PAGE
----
Asked  7 Months ago    Answers:  5   Viewed   376 times

It seems pretty simple but I can't find a good way to do it.

Say in the first page I create a variable

$myVariable = "Some text";

And the form's action for that page is "Page2.php". So in Page2.php, how can I have access to that variable? I know I can do it with sessions but I think it's too much for a simple string, and I do only need to pass a simple string (a file name).

How can I achieve this?




HTML / HTTP is stateless, in other words, what you did / saw on the previous page, is completely unconnected with the current page. Except if you use something like sessions, cookies or GET / POST variables. Sessions and cookies are quite easy to use, with session being by far more secure than cookies. More secure, but not completely secure.


//On page 1
$_SESSION['varname'] = $var_value;

//On page 2
$var_value = $_SESSION['varname'];

Remember to run the session_start(); statement on both these pages before you try to access the $_SESSION array, and also before any output is sent to the browser.


//One page 1
$_COOKIE['varname'] = $var_value;

//On page 2
$var_value = $_COOKIE['varname'];

The big difference between sessions and cookies is that the value of the variable will be stored on the server if you're using sessions, and on the client if you're using cookies. I can't think of any good reason to use cookies instead of sessions, except if you want data to persist between sessions, but even then it's perhaps better to store it in a DB, and retrieve it based on a username or id.


You can add the variable in the link to the next page:

<a href="page2.php?varname=<?php echo $var_value ?>">Page2</a>

This will create a GET variable.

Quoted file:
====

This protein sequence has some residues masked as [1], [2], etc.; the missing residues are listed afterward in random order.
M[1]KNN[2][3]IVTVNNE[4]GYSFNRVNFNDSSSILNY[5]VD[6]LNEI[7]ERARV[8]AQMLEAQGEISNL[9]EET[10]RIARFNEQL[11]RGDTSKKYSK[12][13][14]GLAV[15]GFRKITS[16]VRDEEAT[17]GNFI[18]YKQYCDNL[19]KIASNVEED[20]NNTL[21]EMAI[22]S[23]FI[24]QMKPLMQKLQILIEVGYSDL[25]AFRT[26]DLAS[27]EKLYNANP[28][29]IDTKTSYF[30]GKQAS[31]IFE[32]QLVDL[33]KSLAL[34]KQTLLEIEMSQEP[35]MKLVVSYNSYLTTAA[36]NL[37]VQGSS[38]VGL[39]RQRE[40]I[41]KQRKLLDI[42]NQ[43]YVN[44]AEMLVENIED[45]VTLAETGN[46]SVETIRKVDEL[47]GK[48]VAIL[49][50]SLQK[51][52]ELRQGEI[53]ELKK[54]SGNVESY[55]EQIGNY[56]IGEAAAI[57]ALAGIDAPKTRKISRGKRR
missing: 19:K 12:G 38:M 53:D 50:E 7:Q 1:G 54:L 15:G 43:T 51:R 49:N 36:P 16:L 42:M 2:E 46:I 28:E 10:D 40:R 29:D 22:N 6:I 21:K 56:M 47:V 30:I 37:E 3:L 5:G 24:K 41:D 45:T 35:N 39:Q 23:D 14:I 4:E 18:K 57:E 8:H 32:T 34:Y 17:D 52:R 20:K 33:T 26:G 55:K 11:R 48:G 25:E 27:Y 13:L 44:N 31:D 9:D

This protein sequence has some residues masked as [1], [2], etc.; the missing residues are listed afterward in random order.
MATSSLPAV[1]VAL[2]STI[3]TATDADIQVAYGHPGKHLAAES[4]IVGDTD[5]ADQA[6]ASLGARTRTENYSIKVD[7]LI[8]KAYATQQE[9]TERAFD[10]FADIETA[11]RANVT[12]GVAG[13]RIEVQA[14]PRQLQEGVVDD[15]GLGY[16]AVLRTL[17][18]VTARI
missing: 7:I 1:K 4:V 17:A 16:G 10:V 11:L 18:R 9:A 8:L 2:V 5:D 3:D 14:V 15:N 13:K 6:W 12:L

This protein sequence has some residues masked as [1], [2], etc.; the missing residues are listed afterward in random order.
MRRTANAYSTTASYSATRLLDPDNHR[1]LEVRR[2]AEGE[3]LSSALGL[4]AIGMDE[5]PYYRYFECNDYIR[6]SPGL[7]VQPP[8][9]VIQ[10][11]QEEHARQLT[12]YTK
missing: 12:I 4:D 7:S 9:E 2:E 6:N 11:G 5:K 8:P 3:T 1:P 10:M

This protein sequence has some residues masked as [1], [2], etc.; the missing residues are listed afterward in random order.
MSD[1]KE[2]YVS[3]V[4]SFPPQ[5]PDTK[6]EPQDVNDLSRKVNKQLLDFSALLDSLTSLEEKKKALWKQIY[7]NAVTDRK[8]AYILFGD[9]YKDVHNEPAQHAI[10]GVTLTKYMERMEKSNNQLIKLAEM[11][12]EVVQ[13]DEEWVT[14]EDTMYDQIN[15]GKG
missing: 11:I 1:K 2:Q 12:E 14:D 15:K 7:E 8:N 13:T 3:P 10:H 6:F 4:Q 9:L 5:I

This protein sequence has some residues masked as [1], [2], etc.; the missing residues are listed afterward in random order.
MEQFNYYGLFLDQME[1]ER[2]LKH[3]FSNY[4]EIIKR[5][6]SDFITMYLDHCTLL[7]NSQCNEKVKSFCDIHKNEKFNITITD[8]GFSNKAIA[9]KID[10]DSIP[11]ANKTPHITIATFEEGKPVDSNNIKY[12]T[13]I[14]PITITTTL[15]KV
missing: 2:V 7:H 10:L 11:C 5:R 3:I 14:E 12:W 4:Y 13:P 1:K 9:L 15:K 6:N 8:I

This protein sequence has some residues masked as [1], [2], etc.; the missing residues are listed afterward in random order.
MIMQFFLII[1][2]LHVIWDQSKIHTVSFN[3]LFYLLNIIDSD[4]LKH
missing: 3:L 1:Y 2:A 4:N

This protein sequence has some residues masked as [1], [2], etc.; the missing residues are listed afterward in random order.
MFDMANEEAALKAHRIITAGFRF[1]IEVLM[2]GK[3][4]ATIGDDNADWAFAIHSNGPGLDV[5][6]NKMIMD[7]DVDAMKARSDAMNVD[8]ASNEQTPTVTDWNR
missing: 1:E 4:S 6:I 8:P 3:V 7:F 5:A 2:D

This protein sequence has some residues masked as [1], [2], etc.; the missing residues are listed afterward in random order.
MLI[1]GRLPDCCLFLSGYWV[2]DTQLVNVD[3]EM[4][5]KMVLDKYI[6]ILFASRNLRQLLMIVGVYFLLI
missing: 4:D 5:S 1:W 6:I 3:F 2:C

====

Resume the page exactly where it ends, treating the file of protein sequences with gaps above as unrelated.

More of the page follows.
Another way is to include a hidden field in a form that submits to page two:

<form method="get" action="page2.php">
    <input type="hidden" name="varname" value="var_value">
    <input type="submit">

And then on page two:

//Using GET
$var_value = $_GET['varname'];

//Using POST
$var_value = $_POST['varname'];

//Using GET, POST or COOKIE.
$var_value = $_REQUEST['varname'];

Just change the method for the form to post if you want to do it via post. Both are equally insecure, although GET is easier to hack.

The fact that each new request is, except for session data, a totally new instance of the script caught me when I first started coding in PHP. Once you get used to it, it's quite simple though.

Wednesday, March 31, 2021
answered 7 Months ago

You need to call session_start(); on both pages.

Wednesday, March 31, 2021
answered 7 Months ago

Your ternary statement is currently only checking if $_SESSION['vip'] is set. The problem is that it is set no matter what the user chooses ("yes" or "no") because in the part where you set the session variable, the conditional statement sets the session variable if $_POST['vip'] isn't empty.

Try checking if it's equal to "Yes" like this:

<b>Total Reservation Costs: </b><br><br> £
     if (isset($_SESSION['party']) && is_numeric($_SESSION['party'])) {
         $party = (int)$_SESSION['party'];
         $vip = (isset($_SESSION['vip']) && $_SESSION['vip'] === 'Yes') ? 5 : 0;
         echo (($party * 5) + $vip);
Wednesday, March 31, 2021
answered 7 Months ago

Use the header function

$id = $user_profile['id'];
$_SESSION['id'] = $id;
header('Location: checkIfExsists.php?id='.$id);

on the checkIfExsists.php get the variable with

$id = $_GET["id"];

That would solve your problem the way you want it to be solved, but, this isn´t neccesarilly the way it should be solved, maybe inside checkIfExists.php should be a class instead of structured code with a public function to check existance checkExistance, so you will then just need:

$check = new checker();
$exists = $check->checkExistance($id) ;

this way you do not have to be jumping between files and you can have a better way to re-use code, regards.

Wednesday, March 31, 2021
answered 7 Months ago

Use string interpolation with double quotes for the echo statement and single quotes everywhere inside the javascript:

echo "<script type='text/javascript' language='javascript'>'$file'); 

The interpolated PHP variable $file should be correctly interpreted as a string and the value it holds should be displayed in the URI of your javascript. Check out this easy to understand info about variable interpolation

Saturday, May 29, 2021
answered 5 Months ago
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